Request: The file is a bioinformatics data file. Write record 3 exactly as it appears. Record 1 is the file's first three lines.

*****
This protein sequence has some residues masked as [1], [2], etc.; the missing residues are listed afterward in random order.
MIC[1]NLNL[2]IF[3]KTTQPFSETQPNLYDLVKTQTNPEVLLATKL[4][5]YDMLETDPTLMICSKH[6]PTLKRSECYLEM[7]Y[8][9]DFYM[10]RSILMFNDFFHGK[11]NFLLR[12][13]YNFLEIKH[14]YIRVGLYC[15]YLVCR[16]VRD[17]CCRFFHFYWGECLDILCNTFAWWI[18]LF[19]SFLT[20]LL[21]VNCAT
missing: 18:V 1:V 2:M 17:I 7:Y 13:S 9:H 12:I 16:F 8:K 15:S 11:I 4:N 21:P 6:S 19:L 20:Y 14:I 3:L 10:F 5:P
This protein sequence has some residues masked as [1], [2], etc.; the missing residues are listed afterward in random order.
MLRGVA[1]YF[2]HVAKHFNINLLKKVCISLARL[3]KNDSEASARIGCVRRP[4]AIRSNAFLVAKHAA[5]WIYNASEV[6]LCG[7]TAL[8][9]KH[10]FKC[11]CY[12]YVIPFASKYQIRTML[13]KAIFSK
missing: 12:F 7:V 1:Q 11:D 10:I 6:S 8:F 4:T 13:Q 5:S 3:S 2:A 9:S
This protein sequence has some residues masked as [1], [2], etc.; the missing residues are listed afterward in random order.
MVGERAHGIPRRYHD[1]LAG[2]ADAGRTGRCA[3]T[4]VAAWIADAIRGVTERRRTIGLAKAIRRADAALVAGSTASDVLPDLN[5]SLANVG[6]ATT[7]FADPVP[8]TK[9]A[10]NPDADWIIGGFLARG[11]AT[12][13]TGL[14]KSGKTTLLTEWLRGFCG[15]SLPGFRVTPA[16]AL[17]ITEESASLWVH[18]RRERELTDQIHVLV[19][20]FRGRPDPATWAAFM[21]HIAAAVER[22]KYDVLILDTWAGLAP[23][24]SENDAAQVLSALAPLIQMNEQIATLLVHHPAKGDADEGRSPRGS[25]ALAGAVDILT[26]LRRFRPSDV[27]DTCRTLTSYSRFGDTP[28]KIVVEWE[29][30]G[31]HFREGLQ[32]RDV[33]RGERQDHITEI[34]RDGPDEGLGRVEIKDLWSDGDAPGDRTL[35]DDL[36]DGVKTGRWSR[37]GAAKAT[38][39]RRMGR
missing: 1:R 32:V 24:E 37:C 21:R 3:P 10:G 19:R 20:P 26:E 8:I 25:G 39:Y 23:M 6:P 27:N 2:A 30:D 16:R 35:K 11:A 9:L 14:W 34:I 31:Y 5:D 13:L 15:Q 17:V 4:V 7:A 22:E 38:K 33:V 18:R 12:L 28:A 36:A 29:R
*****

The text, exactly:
This protein sequence has some residues masked as [1], [2], etc.; the missing residues are listed afterward in random order.
MVGERAHGIPRRYHD[1]LAG[2]ADAGRTGRCA[3]T[4]VAAWIADAIRGVTERRRTIGLAKAIRRADAALVAGSTASDVLPDLN[5]SLANVG[6]ATT[7]FADPVP[8]TK[9]A[10]NPDADWIIGGFLARG[11]AT[12][13]TGL[14]KSGKTTLLTEWLRGFCG[15]SLPGFRVTPA[16]AL[17]ITEESASLWVH[18]RRERELTDQIHVLV[19][20]FRGRPDPATWAAFM[21]HIAAAVER[22]KYDVLILDTWAGLAP[23][24]SENDAAQVLSALAPLIQMNEQIATLLVHHPAKGDADEGRSPRGS[25]ALAGAVDILT[26]LRRFRPSDV[27]DTCRTLTSYSRFGDTP[28]KIVVEWE[29][30]G[31]HFREGLQ[32]RDV[33]RGERQDHITEI[34]RDGPDEGLGRVEIKDLWSDGDAPGDRTL[35]DDL[36]DGVKTGRWSR[37]GAAKAT[38][39]RRMGR
missing: 1:R 32:V 24:E 37:C 21:R 3:P 10:G 19:R 20:P 26:E 8:I 25:G 39:Y 23:M 6:P 27:N 2:A 30:D 16:R 35:K 11:A 9:L 14:W 34:I 31:Y 5:D 13:L 15:Q 17:V 4:V 7:A 22:E 38:K 33:V 18:R 12:L 28:A 36:A 29:R